Opinion

The curious case of Sonic’s lost colon

SEGA Nerds the world over have been known for their notorious love/hate relationship with SEGA for a long, long time. Aside from rumors of Shenmue 3 or a new SEGA console, nothing stirs us into a frenzy more than when a new Sonic the Hedgehog game is announced. Oftentimes, there seems to be two camps, each with polar opposite opinions on whether the game looks good, bad or a complete and utter atrocity.

A few days ago, SEGA opened the floodgates on Sonic’s next adventure – titled Sonic Lost World. Surprisingly, a lot of the discussions on forums throughout the Internet has been largely positive, even if those good feelings have a sense of cautious optimism.

Other than some people calling it a Super Mario Galaxy ripoff, many people appear receptive of some of the fundamental changes Sonic Team is making to the series’ traditional formula, perhaps most notably a new Parkour system, which is meant to speed up gameplay by having Sonic automatically maneuver past obstacles in his way.

The Problem

Today, I’m going to file a new complaint — one that probably hasn’t been discussed all that often before, but it’s one I believe needs to be addressed as soon as possible and before Lost World is released.

The thing that’s been bugging the hell out of me, the thing that haunts my dreams, for some reason unbeknownst to anyone, SEGA decided NOT to use a colon in the title of Sonic Lost World!

Of course, most rational, freedom-loving humans out there would agree, there needs to be a damn colon in the title. Doesn’t Sonic: Lost World just look so much better? I would even wager to argue that it rolls off the tongue smoother. In truth, if you’re on Team No Colon, it likely means you hate America and are a supporter of global terrorism.

The Evidence

Now, to try to make sense of it all, let’s take a look back at some of the past Sonic titles.

In the early days of our favorite hedgehog, everything was so simple. If there was a new Sonic game, it’d simply be named Sonic the Hedgehog and SEGA would throw something on the end, like Sonic the Hedgehog 2 or Sonic the Hedgehog CD. However, things started changing a bit when SEGA released Sonic Chaos in 1993, dropping the “Hedgehog” moniker altogether. Aside from a couple games thereafter, SEGA has pretty much universally called him Sonic from then on.

Looking at the full list of Sonic games, you’ll discover that SEGA has traditionally opted not to use colons in many Sonic titles. However, in most of those cases, it makes sense. For example, titles like Sonic Heroes, Sonic Unleashed, Sonic Generation and Sonic Colors don’t need a colon because there is only a single word following the Sonic name. Generally, you simply don’t need a colon separating a two-word title.

Then, there are those games with much longer titles, but they typically don’t have colons either – Sonic and the Black Knight, Sonic and the Secret Rings and Sonic the Hedgehog Pocket Adventure immediately come to mind. One could argue that Sonic: Secret Rings and Sonic the Hedgehog: Pocket Adventure should have had colons too, but I’ll save that argument for another day.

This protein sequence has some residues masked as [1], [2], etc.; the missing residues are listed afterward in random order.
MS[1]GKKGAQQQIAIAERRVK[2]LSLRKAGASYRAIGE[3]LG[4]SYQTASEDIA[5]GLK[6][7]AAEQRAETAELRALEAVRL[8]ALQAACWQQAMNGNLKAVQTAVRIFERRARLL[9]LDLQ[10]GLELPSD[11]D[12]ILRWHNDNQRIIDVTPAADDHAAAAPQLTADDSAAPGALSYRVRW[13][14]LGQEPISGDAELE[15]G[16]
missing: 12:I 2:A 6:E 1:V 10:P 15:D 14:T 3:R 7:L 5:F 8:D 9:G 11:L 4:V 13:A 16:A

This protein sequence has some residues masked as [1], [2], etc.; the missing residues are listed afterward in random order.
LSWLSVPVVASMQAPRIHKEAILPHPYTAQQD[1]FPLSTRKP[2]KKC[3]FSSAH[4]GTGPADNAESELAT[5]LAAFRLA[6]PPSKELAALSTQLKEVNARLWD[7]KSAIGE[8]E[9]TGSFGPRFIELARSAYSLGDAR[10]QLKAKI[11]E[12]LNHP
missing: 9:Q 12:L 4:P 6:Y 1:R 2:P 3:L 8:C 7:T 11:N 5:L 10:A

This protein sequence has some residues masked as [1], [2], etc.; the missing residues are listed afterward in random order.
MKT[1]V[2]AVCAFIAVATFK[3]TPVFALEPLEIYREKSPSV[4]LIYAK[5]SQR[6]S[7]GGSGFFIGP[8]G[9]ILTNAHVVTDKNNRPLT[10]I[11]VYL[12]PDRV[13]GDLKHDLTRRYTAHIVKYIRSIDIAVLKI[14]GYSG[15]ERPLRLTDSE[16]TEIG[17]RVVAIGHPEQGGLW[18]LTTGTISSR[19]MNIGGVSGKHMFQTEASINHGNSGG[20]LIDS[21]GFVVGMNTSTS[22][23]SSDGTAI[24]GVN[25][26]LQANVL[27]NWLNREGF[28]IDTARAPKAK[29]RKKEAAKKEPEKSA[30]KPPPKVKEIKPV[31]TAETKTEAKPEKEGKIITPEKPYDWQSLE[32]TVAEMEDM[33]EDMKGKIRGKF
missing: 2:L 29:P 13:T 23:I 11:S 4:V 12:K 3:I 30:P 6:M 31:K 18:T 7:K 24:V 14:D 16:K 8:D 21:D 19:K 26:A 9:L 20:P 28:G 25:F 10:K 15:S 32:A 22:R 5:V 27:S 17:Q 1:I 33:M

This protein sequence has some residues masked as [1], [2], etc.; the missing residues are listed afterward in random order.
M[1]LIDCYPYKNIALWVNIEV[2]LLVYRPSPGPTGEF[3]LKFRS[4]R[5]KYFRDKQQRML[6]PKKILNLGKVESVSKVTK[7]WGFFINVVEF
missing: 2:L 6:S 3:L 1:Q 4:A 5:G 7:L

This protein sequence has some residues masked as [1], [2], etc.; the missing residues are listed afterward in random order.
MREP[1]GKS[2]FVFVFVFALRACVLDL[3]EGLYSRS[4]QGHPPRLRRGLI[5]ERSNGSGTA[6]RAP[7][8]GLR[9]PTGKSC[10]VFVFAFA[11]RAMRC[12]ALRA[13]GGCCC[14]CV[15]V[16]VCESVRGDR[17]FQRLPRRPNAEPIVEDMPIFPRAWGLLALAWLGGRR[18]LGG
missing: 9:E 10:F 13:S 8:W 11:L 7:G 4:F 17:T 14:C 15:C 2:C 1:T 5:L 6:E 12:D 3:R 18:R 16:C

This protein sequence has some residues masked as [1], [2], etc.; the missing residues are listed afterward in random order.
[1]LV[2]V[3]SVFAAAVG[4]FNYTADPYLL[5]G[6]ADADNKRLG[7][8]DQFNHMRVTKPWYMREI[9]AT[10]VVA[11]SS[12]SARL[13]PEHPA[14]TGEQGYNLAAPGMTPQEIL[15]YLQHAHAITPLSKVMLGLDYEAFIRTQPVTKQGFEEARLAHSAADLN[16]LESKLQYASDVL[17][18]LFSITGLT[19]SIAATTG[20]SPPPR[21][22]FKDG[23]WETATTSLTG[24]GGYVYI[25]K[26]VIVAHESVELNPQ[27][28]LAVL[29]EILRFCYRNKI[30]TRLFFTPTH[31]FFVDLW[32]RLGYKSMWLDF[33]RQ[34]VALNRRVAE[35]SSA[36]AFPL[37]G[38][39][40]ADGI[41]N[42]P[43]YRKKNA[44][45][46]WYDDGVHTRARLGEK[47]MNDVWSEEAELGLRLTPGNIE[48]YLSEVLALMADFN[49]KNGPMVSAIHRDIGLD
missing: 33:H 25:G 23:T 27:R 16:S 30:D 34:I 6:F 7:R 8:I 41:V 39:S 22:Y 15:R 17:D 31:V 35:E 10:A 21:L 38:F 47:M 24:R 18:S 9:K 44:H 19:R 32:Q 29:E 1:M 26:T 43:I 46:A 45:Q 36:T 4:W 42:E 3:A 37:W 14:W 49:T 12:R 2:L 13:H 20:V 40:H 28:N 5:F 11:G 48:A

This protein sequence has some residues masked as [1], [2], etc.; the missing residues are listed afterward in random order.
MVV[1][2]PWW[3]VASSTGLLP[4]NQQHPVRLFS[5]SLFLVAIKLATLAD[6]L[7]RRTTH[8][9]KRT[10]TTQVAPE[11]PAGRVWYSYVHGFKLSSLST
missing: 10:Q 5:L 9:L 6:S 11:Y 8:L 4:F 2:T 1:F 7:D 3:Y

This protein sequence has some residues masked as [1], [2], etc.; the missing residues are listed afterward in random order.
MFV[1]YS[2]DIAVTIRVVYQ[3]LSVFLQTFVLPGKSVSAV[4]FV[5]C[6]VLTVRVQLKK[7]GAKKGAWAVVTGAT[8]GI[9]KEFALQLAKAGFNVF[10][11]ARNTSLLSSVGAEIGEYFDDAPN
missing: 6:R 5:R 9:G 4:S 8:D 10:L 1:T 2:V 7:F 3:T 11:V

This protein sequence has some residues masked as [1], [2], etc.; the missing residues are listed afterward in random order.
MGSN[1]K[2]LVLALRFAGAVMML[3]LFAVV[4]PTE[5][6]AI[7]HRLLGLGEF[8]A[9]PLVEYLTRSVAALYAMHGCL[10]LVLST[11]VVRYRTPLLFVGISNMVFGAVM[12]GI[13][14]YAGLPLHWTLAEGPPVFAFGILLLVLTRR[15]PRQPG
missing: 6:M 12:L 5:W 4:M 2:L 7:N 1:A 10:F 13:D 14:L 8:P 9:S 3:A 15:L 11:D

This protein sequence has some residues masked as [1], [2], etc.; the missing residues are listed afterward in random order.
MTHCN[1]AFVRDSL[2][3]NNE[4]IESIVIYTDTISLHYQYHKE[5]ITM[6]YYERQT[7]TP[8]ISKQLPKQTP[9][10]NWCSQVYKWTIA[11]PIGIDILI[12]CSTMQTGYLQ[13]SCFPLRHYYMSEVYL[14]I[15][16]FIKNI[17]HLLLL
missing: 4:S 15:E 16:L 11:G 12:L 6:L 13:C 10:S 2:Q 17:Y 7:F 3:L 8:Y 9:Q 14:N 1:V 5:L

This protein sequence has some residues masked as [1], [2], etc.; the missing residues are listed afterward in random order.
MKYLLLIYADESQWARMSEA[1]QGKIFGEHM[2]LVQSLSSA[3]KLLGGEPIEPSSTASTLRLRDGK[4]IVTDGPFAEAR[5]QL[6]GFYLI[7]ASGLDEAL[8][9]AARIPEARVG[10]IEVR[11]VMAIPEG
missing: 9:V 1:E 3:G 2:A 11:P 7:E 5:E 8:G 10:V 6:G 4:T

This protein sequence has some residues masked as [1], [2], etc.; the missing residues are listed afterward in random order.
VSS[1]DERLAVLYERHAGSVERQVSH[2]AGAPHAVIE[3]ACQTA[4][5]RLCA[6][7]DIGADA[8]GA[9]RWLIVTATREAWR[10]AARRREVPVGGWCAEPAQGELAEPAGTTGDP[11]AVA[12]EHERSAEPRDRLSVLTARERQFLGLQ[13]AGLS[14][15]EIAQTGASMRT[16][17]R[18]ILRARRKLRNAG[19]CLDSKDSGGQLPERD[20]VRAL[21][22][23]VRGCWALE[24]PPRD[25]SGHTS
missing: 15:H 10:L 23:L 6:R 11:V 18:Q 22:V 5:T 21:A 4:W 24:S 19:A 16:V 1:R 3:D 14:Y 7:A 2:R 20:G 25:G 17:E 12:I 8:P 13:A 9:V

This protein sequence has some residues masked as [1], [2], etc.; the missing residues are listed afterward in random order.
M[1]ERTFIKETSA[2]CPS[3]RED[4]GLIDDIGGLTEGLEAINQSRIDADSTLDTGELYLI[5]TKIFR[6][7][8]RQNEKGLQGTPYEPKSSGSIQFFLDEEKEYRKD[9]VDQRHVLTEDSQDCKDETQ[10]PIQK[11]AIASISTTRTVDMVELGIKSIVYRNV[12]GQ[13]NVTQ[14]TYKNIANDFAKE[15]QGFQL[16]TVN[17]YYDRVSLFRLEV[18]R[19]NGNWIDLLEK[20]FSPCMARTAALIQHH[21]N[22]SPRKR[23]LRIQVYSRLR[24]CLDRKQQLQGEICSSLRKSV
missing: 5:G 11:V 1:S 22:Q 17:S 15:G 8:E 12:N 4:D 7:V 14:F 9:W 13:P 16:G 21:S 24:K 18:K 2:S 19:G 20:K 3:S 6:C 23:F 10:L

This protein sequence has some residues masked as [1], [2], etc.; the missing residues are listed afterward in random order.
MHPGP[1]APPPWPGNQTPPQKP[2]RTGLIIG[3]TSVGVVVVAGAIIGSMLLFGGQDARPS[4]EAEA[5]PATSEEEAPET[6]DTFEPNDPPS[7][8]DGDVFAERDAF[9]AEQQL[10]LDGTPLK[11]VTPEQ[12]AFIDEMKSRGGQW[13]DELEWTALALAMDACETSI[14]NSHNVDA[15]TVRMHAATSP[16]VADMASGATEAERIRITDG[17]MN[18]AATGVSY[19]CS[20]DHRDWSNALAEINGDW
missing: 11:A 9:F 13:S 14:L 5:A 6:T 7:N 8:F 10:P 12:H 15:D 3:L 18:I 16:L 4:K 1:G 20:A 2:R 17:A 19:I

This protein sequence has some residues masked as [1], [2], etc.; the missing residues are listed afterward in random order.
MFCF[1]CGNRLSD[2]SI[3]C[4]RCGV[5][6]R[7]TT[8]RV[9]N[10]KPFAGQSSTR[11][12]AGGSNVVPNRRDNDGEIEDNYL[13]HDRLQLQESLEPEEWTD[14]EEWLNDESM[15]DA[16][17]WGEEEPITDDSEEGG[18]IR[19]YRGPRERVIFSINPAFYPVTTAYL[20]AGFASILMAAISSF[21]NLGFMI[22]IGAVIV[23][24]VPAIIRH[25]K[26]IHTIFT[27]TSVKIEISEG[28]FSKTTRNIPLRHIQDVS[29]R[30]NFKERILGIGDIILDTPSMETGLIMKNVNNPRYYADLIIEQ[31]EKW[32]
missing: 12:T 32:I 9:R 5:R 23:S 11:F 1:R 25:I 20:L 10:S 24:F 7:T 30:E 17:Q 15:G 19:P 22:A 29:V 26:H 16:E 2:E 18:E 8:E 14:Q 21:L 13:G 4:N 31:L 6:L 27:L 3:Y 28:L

Next, let’s look at those Sonic titles that did use colons in their titles – Sonic the Hedgehog: Triple Trouble, Sonic Riders: Zero Gravity and Sonic Chronicles: The Dark Brotherhood. Logic tells us there’s a reason for this. Sonic the Hedgehog, Sonic Riders and Sonic Chronicles are proper names in and of themselves, so the rest of the title should be separated by the colon. I can live with that, and it makes sense.

Finally, our last piece of evidence is how SEGA has named some of its other games, those not in the Sonic franchise. Those games that included colons in their title within the past few years include – Viking: Battle for Asgard, Golden Axe: Beast Rider, Universe At War: Earth Assault, Yakuza: Dead Souls, Iron Man: The Video Game, Thor: God of Thunder and Condemned: Criminal Origins, just to name a few. Some of these are pretty similar to the structure of Lost World, namely Yakuza: Dead Souls.

Now, back to the matter at hand – Sonic Lost World. What is SEGA really trying to say here? Is “Sonic Lost World” supposed to be a singular title? Is SEGA’s planning on turning this into its own mini-series? Perhaps, if it’s successful, we could get Sonic Lost World: LOST AGAIN?! or even Sonic and Mario at the Lost World of the Atlantis Typhoon Games! Yeah, sure, SEGA could always be sensible and simply throw a “2” on the end, but look back at the Sonic series and see how often they did that.

In truth, the problem with the Sonic Lost World name that SEGA hasn’t had in previous Sonic games is that “Lost World” is a noun, and because of that, it looks weird sitting there all unpunctuated and shit.

The Solution

To fix this before it became an issue, SEGA could have treated it like Black Knight or Secret Rings and simply called it Sonic and the Lost World. Or went Alex Kidd old school and called it Sonic in the Lost World. Hell, even Sonic’s Lost World would have sufficed.

However, the easiest fix for this incredible blunder is to simply put the colon in the title. To rectify this, I call on everyone to begin referring to the game by its true name – Sonic: Lost World from henceforth.

Why is this so important, you ask?

Well, because even though SEGA has made an ass of Sonic in year’s past, it’s about damn time he gets his colon back.

#SonicsColon

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Chris Powell

Chris is the editor-in-chief of Mega Visions Magazine and the co-creator of SEGA Nerds. Over the years, he's written for publications like Joystiq, PSP Fanboy, RETRO magazine, among others. He's also an avid pro wrestling fan, and it's still real to him, dammit.

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